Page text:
Hallux rigidus

Arthrosis of the big toe joint

Hallix rigidus Rigidus f-Tec

What is a hallux rigidus?

Hallux rigidus (also hallux limitus, hallux flexus, hallux non extensus) is an arthrosis of the big toe. In this wear-related disease, the rolling movement is difficult. The consequences can be complete joint stiffness or painful bone spurs.

Hallux rigidus: Causes and risks factors

Wear and tear leading to hallux rigidus occurs in the big toe joint between the first metatarsal bone and the proximal phalanx of the big toe. Why some people develop a hallux rigidus and others do not is not known in detail. Possible causes of arthrosis in the big toe are hereditary factors, injuries, inflammation, excessive strain and deformities. Sometimes hallux rigidus is also a secondary disease in the case of gout.

The following risk factors can be derived from the suspected causes of hallux rigidus:

  • Poorly fitting, tight footwear
  • Foot deformities
  • Flat foot arch with inwardly turned heel
  • Incorrect or excessive strain, for example, due to abnormal gait pattern or overweight
  • Traumas such as bone fractures and tissue injuries Inflammations
  • Gout

Symptoms and signs – how to recognise hallux rigidus?

The following symptoms, among others, indicate a hallux rigidus:

  • Pain in the big toe joint during rolling movement while walking
  • Stiff big toe
  • Swollen and reddened big toe joint
  • Increasing tightness in the shoe
  • Worsening of symptoms in cold weather
  • Subsequent discomfort at the knee and hip joints due to overstrain

Therapy for hallux rigidus

In order to make the diagnosis, the doctor will check the patient’s medical history thoroughly. He will also examine the big toe joint manually and under x-ray. Often there are already changes in the joint space (narrowing due to abrasion of the cartilage) or bone spurs.

The aim of the treatment is to prevent the progression of the disease, alleviate the symptoms and enable the patient to walk as painlessly as possible. The doctor will determine the therapy according to the stage of the disease. There are conservative, drug and surgical treatment measures available, depending on the nature of the disease.

Conservative and medicinal therapy for hallux rigidus

Conservative and medicinal treatment methods include:

  • Special insole restorations
  • Orthopaedic shoe adjustments
  • Physiotherapy
  • Physical therapy, such as balneotherapy (sulphur and radon baths)
  • Anti-inflammatory drugs, painkillers
  • Injection treatments, such as hyaluronic acid or cortisone-containing medication

Shoe insoles for hallux rigidus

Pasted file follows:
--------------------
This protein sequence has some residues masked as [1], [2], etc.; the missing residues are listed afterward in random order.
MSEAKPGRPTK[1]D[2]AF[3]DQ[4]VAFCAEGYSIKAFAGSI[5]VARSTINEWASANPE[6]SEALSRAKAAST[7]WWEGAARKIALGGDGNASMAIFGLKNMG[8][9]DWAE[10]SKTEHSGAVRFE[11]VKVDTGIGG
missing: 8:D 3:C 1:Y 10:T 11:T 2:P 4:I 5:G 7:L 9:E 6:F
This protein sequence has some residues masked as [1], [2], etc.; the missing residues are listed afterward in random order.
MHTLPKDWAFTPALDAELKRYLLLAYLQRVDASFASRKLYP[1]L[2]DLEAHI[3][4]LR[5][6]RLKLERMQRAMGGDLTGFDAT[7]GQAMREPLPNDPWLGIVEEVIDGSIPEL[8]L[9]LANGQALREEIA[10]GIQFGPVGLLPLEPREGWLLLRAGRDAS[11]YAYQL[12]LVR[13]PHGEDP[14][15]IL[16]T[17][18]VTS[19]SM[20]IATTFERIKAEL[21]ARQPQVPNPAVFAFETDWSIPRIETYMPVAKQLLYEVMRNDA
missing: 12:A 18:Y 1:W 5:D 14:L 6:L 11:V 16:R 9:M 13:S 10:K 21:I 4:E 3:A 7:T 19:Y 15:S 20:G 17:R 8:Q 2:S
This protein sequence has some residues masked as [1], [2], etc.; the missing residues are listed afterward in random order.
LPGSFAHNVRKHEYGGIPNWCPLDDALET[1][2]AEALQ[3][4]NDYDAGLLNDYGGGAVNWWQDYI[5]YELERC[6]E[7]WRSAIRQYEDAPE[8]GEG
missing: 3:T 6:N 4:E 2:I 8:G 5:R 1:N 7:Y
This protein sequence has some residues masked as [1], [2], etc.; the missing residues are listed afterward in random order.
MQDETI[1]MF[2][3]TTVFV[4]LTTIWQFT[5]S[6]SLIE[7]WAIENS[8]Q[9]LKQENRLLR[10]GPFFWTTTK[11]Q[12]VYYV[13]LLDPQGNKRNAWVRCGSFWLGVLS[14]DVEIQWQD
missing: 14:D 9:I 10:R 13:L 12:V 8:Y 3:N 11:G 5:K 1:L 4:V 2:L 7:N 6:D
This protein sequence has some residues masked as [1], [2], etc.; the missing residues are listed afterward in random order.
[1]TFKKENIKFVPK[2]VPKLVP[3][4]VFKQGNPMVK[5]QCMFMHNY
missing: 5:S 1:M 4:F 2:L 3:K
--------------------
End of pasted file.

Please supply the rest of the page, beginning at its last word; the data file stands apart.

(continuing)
It is recommended to start treatment with load-relieving insoles - if possible, already before the toe starts to get stiff. Patients can profit from orthopaedic insoles - such as medi Rigidus f-tec or Multizone care R - that are tailored to the needs of patients with hallux rigidus. Hallux rigidus is a degenerative arthritic disorder of the big toe joint. Especially the rollover movement is difficult when walking. The hallux rigidus insole leads to noticeable relief of the big toe joint. The Rigidius spring insole exerts leverage over the painful joint. The properties of the fibreglass ensure that there is a controlled return of the energy used via the spring during rollover. This means that the foot is additionally cushioned at heel strike and supported at every step.

For people who have hallux complaints and wear medical compression stockings, there are special versions, such as those with a hallux relief zone.

Hallux rigidus operations

If conservative measures are not successful or the disease is too advanced, the orthopaedist may consider surgery.

In severe arthrosis, the artificial surgical stiffening (arthrodesis) of the big toe joint is currently the method of choice. The fusion of the two bones contributes to freeing the patient from pain. The adjacent joints and an orthopaedic roller on the shoe sole compensate for the associated loss of movement.

Bone spurs (osteophytes) are removed in the case of mild hallux rigidus. This procedure is called cheilectomy. In severe forms, this can be combined with a corrective osteotomy (also called a repositioning osteotomy): The surgeon cuts through (osteotomise) a bone to restore the normal anatomy of the bone, joint or extremity and to relieve joint parts.1

Sources

1R. K. Marti, R. J. van Heerwaarden: Osteotomies for posttraumatic deformities. AO-Foundation Publishing. Thieme-Verlag Stuttgart 2008 (ISBN 978-3-13148671-4)

eurocom e.V., Einlagenversorgung, 2. Auflage 2012, Hallux Rigidus. S. 26

Thieme.de, Spiraldynamik-Hallux Rigidus, Online veröffentlicht unter: www.thieme.de/de/gesundheit/spiraldynamik-hallux-rigidus-51958.htm (last access: 18.05.2018)

www.medon.de/uebungen_hallux_rigidus.html (last access: 18.05.2018)